This paper studies the impacts of incentive compensation to the top five executives on employee wages. We employ pay-performance sensitivity (PPS) to measure executive incentive compensation. Using data for firms from Wharton Research Data Services over 1992 to 2017 period, we find that there exists a negative relation between executive incentive compensation and employee wages. In addition, we examine the impacts of executive incentive compensation on employee wages in different industries and find that the impacts are more severe in non-technology firms than in technology firms. Finally, we show that the executives with higher incentive compensation are more likely to suppress employee wages in financially distressed firms. Since the impacts of incentive compensation to top five executives on employee wages are similar to those to CEO, top executives appear to work together as a team, which supports executive compensation as team perspective. Furthermore, firm performance may not be promoted by granting high incentive compensation to executives.
    • Improving Performance of Open Access Clinics

      Xia, Tian; Faculty of Business Programs (Brock University, 2014-08-21)
      Open Access Scheduling has shown great promise in allowing health care practices to provide same-day access, and to match patients with their regular physicians. However, similarly to traditional clinics where appointments are pre-booked, open access clinics are also frustrated with long waits, long idle time and long overtime due to uncertainties such as patient no-shows, variable service time and variable daily demand. These aspects have not been studied previously in an open access setting. This study investigates different management options to improve clinical performance in terms of patient waiting time, doctor idle time and clinic overtime. Other factors studied with a simulation model include client load and placement of pre-booked slots. Results show that a proper panel size is critical to obtain good performance for open access clinics, and that good choices for management options depend on the client load.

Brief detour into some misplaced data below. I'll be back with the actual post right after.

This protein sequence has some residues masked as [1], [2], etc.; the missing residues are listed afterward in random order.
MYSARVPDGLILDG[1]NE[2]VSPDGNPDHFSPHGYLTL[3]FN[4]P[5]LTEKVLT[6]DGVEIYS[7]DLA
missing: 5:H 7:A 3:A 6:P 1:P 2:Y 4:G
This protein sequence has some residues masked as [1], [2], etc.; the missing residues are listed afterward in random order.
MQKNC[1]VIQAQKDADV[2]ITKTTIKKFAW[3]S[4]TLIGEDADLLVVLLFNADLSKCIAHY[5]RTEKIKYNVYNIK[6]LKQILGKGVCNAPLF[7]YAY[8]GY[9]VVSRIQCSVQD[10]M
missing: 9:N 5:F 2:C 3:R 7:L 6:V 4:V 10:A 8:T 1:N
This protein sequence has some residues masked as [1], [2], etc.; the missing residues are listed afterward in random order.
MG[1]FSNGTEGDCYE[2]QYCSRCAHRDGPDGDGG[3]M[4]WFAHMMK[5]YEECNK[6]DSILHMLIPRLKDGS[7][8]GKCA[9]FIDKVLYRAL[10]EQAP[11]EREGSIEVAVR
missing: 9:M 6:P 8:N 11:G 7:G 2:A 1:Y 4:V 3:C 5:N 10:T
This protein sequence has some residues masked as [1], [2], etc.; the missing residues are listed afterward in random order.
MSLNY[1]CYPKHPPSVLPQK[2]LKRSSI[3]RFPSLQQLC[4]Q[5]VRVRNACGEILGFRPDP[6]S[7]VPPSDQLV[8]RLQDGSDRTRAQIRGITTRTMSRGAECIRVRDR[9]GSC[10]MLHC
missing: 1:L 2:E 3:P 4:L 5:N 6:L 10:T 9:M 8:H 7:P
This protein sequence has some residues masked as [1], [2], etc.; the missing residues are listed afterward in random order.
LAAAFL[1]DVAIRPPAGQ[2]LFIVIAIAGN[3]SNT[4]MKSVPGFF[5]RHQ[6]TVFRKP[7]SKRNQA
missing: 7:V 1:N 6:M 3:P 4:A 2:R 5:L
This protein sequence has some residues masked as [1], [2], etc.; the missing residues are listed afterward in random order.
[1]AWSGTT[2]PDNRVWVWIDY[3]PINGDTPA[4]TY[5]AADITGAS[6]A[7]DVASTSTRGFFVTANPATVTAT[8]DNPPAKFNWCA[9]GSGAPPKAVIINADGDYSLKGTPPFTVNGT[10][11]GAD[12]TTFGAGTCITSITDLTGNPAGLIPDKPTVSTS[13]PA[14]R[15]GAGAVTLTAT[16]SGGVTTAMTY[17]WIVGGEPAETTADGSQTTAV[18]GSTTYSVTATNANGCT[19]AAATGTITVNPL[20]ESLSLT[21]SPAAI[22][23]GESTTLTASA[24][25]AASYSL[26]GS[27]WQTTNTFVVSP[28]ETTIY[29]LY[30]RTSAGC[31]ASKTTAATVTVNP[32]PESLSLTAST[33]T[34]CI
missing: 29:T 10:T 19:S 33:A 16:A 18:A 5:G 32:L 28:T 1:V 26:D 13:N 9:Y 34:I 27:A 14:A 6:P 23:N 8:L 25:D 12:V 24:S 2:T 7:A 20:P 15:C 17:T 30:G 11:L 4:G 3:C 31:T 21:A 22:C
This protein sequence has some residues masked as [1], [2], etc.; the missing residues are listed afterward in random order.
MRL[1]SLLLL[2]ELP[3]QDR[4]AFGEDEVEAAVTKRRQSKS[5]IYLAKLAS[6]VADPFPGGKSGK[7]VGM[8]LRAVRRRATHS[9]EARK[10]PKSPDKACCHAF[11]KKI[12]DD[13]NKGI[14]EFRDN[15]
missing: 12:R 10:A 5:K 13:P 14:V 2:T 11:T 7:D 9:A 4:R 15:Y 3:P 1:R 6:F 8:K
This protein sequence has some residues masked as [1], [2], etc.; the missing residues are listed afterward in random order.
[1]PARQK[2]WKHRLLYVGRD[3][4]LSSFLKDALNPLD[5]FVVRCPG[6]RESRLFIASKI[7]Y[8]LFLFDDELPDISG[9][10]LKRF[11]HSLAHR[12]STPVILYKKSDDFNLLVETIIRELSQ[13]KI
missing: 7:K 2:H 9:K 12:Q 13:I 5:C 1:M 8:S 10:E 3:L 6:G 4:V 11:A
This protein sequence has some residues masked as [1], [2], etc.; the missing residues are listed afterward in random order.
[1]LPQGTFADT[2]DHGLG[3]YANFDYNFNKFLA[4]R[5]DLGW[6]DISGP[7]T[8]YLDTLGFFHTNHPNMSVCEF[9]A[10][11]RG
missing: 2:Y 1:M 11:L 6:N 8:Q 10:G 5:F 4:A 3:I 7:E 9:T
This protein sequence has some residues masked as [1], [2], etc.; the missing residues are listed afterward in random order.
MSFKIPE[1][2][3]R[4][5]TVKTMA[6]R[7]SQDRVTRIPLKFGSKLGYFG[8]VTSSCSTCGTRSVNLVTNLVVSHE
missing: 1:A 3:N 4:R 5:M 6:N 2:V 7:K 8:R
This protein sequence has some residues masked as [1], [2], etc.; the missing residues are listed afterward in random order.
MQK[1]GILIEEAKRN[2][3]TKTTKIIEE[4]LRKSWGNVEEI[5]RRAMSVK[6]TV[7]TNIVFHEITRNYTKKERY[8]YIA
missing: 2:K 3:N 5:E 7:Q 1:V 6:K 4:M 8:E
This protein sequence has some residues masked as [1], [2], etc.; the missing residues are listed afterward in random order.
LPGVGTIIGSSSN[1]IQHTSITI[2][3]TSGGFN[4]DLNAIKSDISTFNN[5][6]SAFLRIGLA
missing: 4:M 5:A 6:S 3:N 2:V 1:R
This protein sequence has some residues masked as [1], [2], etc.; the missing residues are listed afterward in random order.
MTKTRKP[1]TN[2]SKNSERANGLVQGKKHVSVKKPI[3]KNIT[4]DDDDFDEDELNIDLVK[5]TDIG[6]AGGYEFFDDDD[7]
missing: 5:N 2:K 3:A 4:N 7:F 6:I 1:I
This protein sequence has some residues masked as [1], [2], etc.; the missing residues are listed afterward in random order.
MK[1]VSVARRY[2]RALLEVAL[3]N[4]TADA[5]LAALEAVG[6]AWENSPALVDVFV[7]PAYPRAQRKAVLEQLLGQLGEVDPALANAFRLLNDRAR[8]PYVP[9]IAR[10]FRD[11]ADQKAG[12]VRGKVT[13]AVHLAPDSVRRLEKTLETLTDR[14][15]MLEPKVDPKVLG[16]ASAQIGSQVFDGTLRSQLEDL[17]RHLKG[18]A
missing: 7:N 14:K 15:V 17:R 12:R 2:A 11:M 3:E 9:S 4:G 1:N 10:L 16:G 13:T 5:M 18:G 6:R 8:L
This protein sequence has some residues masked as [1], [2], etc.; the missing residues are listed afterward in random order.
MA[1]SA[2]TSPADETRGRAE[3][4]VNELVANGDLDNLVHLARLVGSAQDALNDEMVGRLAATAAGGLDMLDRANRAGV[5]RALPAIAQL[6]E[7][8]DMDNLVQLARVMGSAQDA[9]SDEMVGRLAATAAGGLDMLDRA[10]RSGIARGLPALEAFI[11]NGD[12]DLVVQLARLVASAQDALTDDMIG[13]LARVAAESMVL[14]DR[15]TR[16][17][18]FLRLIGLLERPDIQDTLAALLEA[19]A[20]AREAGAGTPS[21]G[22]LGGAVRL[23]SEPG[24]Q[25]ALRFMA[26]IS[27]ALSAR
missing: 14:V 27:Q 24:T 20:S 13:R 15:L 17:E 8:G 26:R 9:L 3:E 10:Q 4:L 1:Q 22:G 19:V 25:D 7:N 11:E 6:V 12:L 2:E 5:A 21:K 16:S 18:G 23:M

• The influence of derivatives usage on firm value

      Lu, Zhangwei; Faculty of Business Programs
      In contemporary business management, an increasing number of firms use derivative instruments to hedge financial risks, including interest rate, foreign exchange rate and commodity price risk. Such hedging activities add to firm value by alleviating market imperfections, the presence of which provides an incentive to hedge. However, derivative instruments can also be used for speculation as well as hedging, magnifying risk and potentially reducing firm value. An awareness of the effectiveness of derivatives usage during various economic periods or in various industries, is also of value and can ultimately result in better hedging and even speculation strategies. In this thesis, we investigate non-financial firms in seven developed countries from 2007 to 2016, and apply fixed effects regression analysis, propensity score matching and difference-in-difference models to examine the relationship between derivatives usage and firm value. The impact of different categories of derivatives usage on firm value is found to differ by country. In particular, although the use of interest derivatives is found to damage firm value worldwide, currency derivative usage appears to increase firm value except in the US and Germany, while the use of commodity derivatives is shown to add to firm value firm only in Germany and Australia.